HELENA – A steady stream of state lawmakers and members of the public weighed in Tuesday on whether the Legislature should switch to annual legislative sessions, offering opinions that ranged from good idea to not messing with tradition, and starting sessions later in the year.
And many offered a reminder to put it to a vote of the people.
Senate Bill 310, by Sen. Ryan Osmundson, R-Buffalo, passed the 2019 Legislature. It asks lawmakers to considering breaking from its current 90-day session. In its place the Legislature would have a 45-day odd-year session focused on policy and statutory changes and a 45-day even-year session that would focus on the biennial budget.
A senate steering committee held Tuesday’s hearing in which people offered comment on how to build knowledge and experience to strengthen the Legislature's role in state government. They were also asked if the change be more effective and whether changing the starting time of the session would be helpful and how to better integrate policy and budget during the session and the interim?
"We're anxiously awaiting other ideas," Osmundson said.
Montana is reportedly one of four states that does not have yearly sessions. The biennial sessions typically start in early January and end in late April.
“I’m a Republican and I don’t like change,” Sen. John Esp, R-Big Timber, said, bringing some laughter from the audience. “But I am willing to look at things that might make sense.”
Some of the lawmakers said shorter sessions may lure younger people to the Legislature, noting that leaving a job for 45 days every year may be easier than 90 days every other year.
They also said lawmakers seeing each other more frequently may help build relationships.
Esp said it would help the process become more collegial and help elected officials better serve the people of Montana.
Some, such as Sen. Dee Brown, R-Hungry Horse, noted that if it did pass the Legislature should consider a limit on the number of bills allowed to be introduced in each session. There were 1,309 bills introduced in the 2019 session. There were 3,325 introduced and unintroduced bills overall.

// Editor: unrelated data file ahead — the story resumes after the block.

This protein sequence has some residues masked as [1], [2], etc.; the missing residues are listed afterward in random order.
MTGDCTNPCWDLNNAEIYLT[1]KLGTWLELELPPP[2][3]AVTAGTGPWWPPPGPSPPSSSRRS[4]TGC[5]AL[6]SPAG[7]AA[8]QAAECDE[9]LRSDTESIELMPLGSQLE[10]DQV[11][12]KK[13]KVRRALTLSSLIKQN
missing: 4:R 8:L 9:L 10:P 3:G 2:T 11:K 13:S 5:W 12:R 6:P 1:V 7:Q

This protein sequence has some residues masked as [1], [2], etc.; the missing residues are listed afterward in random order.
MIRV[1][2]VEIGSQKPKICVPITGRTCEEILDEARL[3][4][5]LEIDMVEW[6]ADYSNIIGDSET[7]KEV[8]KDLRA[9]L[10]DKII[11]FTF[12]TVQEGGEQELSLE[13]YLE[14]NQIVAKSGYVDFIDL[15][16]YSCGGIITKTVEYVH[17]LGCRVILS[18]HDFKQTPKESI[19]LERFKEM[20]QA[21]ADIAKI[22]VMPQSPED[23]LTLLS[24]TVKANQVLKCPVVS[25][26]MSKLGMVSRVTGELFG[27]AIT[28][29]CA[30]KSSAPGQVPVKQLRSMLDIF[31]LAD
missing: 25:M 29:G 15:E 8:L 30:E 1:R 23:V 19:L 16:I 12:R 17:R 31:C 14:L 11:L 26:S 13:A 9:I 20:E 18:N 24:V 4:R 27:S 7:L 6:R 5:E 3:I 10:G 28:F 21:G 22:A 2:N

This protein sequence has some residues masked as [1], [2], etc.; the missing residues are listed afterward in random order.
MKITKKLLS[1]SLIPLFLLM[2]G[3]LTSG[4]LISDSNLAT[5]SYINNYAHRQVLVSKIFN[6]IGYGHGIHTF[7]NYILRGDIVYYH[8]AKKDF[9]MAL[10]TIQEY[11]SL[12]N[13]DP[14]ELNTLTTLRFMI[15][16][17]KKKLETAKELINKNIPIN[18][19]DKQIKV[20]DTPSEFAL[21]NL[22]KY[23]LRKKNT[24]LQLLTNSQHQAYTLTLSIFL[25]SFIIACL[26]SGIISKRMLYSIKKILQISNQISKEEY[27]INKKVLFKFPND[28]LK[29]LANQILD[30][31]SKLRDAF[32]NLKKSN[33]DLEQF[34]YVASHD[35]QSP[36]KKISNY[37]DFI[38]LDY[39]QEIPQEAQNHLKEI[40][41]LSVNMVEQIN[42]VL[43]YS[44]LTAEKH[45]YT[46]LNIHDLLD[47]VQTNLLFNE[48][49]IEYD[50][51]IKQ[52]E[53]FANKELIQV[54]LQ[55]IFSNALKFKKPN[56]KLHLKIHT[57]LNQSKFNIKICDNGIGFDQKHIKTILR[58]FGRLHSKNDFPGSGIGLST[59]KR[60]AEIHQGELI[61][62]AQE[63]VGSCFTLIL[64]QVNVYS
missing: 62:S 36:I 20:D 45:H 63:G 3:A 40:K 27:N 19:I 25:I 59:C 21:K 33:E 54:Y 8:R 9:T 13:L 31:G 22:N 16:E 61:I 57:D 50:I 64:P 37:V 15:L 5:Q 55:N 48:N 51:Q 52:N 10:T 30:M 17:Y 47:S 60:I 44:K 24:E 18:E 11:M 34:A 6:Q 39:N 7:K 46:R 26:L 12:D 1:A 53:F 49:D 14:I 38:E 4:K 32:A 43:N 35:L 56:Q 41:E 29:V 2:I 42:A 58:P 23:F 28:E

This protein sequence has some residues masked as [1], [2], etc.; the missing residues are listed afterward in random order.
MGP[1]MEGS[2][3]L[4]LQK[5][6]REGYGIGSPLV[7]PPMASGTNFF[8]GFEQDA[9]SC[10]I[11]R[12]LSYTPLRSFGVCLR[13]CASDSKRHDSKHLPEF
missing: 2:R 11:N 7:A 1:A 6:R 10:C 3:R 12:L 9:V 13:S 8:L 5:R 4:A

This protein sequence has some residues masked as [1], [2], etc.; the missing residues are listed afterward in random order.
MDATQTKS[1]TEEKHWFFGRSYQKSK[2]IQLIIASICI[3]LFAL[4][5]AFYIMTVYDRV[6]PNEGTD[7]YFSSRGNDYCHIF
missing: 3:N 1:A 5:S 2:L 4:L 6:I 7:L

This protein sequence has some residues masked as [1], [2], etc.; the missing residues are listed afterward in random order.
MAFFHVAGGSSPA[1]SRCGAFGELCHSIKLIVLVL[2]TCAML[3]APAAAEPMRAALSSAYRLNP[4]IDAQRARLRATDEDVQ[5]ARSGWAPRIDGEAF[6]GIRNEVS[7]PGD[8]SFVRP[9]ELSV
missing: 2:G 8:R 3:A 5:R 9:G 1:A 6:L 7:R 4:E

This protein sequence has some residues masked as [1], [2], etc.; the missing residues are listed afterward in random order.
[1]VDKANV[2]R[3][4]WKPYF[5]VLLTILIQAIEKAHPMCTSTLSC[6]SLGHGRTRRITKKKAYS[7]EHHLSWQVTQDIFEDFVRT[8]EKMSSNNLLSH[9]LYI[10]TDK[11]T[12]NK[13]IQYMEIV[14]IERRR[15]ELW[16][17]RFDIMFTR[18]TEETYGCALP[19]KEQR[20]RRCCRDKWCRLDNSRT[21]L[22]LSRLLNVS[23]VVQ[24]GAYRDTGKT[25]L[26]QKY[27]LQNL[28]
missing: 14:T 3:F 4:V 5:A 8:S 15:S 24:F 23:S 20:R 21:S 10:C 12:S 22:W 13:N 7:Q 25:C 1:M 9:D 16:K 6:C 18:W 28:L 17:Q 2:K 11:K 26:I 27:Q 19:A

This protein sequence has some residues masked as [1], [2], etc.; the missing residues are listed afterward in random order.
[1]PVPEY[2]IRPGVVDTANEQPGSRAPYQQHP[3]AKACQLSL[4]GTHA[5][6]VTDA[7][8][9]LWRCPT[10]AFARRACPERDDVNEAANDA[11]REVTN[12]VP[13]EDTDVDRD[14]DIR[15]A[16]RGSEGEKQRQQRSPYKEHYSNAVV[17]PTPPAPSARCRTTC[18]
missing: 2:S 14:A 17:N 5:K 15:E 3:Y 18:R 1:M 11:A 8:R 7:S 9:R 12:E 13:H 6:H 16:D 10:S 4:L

Brown said SB 310 is a great option for Montana.
“I think it is time we make a change,” she said.
Some lawmakers proposed starting the session later in the year, noting they get elected in November, get through the holiday season, and then hit the ground running in January.
"A delayed session may really work well," said Sen. Diane Sands, D-Missoula, adding winning an election and prepping for the session was "chaotic in the best of times."
A later start may give people more time to prepare.
Rep. Jasmine Krotkov, D-Great Falls, suggested a mentoring system be set up to help new lawmakers and guide them through the process.
Tara Jensen, co-director of the Montana Budget Policy Center, a nonprofit group that provides research and analysis on budget, tax and economic issues, advised lawmakers to take their time to reach a decision and to look closely at the states they want to model themselves after.
"An annual session is a big change," she said, adding that maybe it was time the caucuses have a full-time staff.
Jensen said any change should not be made without putting it to a vote of the people.
Eric Feaver, head of the Montana Federation of Public Employees, said it was a vote of the people, now in the state Constitution, that established 90-day sessions every other year. He said to meet annually, lawmakers would have to take the question to the people.
“They decided it and they will have the last word,” Feaver said.
The committee did not take a vote at the end of the two-hour hearing. The Legislative Council is to make a recommendation by Nov. 1. It is to be passed along to the council for the next session.
Reporter Phil Drake is our eye on the state capitol. For tips, suggestions or comment, he can be reached at 406-231-9021 or firstname.lastname@example.org.
MBPC is a nonprofit organization focused on providing credible and timely research and analysis on budget, tax, and economic issues that impact low- and moderate-income Montana families.